PART ONE:  

  1. Berlin  
  2. Stanford University
  3. From Betty Crocker to Capitol Hill  
  4. No Ladies Need Apply  
  5. The Tornado

PART TWO:  

  1. Washington D.C. 1968  
  2. Confronting Slavery  
  3. Heading West to Colorado  
  4. The Political Game  
  5. The First Woman Deputy Attorney General

PART THREE:

  1. The Witch Hunt  
  2. The First Woman Justice  
  3. Storm Clouds Inside the Court  
  4. The Accusation  
  5. Topeka. Again.  
  6. Professor Dubofsky

PART FOUR:  

  1. Equality or Hate?  
  2. A Stunning Election Defeat  
  3. The Battle for Gay Rights

PART FIVE:  

  1. Let The Trials Begin  
  2. A Risky Legal Gambit
  3. Appealing for Justice
  4. The Supreme Effort  
  5. Nine Justices  
  6. Waiting For History

 

“The Ones” by Daniel Sweren-Becker— We Are Not Created Equal

the-ones

Sweren-Becker, Daniel. “The Ones”, Imprint, 2016.

We Are Not All Created Equal

Amos Lassen

Seventeen-year-old Cody and her boyfriend, James, were randomly selected before birth to receive genetic engineering. They are part of a group known as the Ones who are one percent of the population and they are healthy, beautiful, and talented. Some feel that is not fair that they have so much and there is fear and jealousy of the Ones’ success. This leads to the creation of the Equality Movement, which quickly gains enough political traction to demote Cody, James, and others like them to second-class citizens.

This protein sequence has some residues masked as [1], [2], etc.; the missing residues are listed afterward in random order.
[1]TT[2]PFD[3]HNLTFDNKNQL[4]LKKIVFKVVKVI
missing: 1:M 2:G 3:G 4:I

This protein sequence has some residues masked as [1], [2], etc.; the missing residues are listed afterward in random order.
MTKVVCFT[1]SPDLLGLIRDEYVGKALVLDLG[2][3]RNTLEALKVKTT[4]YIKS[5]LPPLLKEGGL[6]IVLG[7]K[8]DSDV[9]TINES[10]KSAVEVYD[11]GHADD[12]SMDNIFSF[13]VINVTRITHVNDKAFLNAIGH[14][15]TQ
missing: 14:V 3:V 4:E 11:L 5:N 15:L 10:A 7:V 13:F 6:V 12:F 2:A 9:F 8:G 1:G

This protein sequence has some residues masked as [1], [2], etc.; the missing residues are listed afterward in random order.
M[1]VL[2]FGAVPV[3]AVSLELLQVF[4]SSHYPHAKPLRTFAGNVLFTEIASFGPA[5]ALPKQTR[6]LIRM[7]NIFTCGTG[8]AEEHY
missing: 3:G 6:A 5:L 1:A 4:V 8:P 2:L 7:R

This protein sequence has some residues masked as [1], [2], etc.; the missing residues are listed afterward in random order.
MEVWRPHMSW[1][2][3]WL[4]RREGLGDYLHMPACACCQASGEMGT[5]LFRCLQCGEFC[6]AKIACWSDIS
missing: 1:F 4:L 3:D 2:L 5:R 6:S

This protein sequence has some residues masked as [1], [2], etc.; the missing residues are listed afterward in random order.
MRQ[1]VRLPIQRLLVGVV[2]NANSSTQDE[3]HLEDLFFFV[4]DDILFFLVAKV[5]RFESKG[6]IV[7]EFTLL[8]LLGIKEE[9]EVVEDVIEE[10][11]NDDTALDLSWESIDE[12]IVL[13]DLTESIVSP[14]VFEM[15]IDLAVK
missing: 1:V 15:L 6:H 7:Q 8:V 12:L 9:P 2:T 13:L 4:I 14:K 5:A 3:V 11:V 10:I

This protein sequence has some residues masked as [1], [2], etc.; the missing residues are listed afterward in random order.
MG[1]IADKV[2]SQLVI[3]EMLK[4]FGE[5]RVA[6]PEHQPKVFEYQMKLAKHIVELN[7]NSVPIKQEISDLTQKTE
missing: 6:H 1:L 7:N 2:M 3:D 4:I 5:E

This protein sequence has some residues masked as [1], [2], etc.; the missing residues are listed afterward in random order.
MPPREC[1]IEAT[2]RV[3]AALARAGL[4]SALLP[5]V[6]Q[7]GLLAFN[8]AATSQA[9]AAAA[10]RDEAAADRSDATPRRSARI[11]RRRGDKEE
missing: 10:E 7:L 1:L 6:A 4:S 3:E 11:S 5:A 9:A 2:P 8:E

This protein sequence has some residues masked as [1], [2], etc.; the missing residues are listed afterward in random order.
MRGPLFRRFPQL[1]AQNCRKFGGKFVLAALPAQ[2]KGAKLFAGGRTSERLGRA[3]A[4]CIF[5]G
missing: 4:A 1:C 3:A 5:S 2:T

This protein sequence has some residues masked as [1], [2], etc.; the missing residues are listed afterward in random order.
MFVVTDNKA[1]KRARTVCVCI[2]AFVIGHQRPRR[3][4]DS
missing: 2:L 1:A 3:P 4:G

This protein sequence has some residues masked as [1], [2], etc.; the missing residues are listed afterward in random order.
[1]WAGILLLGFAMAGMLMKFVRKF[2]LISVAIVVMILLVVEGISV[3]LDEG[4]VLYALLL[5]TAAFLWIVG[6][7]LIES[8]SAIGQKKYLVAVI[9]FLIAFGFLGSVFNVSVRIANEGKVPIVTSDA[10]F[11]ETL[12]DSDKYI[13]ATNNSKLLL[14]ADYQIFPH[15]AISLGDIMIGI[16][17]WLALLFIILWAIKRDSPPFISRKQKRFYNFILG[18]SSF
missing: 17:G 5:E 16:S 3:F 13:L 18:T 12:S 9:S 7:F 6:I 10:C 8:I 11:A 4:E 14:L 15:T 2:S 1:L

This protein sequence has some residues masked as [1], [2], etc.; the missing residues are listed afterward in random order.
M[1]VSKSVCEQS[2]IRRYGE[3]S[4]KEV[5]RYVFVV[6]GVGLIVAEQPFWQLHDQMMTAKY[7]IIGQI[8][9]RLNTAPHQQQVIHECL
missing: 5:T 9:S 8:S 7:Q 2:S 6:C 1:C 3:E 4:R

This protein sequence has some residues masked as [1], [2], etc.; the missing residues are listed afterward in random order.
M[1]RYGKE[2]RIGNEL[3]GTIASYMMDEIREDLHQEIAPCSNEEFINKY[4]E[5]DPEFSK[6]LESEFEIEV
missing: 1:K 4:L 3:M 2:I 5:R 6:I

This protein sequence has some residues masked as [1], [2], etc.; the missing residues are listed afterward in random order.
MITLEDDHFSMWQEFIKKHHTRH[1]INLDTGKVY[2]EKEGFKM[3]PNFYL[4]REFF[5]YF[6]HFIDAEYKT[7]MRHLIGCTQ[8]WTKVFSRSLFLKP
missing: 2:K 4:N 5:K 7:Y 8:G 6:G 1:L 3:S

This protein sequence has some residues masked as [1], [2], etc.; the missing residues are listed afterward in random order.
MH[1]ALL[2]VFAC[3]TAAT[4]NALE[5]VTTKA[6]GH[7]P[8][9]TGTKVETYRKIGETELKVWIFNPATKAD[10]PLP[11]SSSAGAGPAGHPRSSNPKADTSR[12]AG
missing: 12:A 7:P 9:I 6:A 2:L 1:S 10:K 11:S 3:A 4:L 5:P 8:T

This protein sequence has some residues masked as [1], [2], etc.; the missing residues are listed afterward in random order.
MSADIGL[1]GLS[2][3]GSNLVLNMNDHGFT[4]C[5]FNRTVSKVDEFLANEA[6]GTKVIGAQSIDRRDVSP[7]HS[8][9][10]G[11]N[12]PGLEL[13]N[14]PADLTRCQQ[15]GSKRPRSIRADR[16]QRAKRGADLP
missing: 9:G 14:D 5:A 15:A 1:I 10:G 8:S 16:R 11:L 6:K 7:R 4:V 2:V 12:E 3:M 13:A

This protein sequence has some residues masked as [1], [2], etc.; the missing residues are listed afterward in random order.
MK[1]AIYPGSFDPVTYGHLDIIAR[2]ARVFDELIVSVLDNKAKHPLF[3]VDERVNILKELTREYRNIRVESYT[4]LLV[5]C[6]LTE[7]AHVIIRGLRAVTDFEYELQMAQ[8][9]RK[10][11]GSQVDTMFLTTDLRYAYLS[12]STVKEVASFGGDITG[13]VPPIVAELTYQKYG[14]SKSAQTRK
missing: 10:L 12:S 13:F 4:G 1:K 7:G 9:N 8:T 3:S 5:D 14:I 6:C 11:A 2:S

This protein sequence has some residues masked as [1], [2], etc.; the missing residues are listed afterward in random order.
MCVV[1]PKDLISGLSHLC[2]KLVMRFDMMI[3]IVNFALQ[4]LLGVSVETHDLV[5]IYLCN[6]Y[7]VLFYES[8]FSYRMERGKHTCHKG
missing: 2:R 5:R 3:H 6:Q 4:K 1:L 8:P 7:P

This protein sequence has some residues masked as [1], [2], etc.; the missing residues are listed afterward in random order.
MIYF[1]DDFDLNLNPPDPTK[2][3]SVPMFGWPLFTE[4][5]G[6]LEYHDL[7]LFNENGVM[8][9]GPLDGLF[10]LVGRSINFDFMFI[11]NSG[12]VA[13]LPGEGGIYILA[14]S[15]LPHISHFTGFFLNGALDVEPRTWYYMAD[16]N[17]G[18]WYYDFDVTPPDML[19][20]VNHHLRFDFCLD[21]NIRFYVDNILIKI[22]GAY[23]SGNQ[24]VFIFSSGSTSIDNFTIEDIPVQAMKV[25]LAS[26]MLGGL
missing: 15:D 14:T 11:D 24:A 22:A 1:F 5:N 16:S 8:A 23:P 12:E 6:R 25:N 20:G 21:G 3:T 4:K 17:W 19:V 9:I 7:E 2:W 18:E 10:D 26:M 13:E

Cody knows even before the brick smashes through her window that it’s going to be bad. As their school, the government, and even family and friends turn against them, Cody begins to believe they have no other choice but to protect their own. She draws closer to a group of radical Ones led by the passionate and fevered Kai. James starts questioning just how far she is willing to go for the cause…